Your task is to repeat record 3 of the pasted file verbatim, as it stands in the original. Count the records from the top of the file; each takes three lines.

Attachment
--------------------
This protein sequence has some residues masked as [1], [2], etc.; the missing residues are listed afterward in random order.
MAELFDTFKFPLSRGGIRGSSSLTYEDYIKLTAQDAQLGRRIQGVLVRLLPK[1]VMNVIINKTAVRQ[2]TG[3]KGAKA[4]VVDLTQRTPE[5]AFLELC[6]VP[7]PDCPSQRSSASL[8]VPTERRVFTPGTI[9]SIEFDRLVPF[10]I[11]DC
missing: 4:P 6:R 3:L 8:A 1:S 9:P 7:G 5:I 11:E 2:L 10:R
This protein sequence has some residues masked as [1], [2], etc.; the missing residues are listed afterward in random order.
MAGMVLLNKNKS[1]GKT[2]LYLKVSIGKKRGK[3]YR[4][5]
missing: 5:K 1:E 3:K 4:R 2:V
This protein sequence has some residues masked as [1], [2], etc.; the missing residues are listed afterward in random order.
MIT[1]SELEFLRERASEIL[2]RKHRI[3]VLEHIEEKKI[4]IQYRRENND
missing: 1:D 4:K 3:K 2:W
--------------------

This protein sequence has some residues masked as [1], [2], etc.; the missing residues are listed afterward in random order.
MIT[1]SELEFLRERASEIL[2]RKHRI[3]VLEHIEEKKI[4]IQYRRENND
missing: 1:D 4:K 3:K 2:W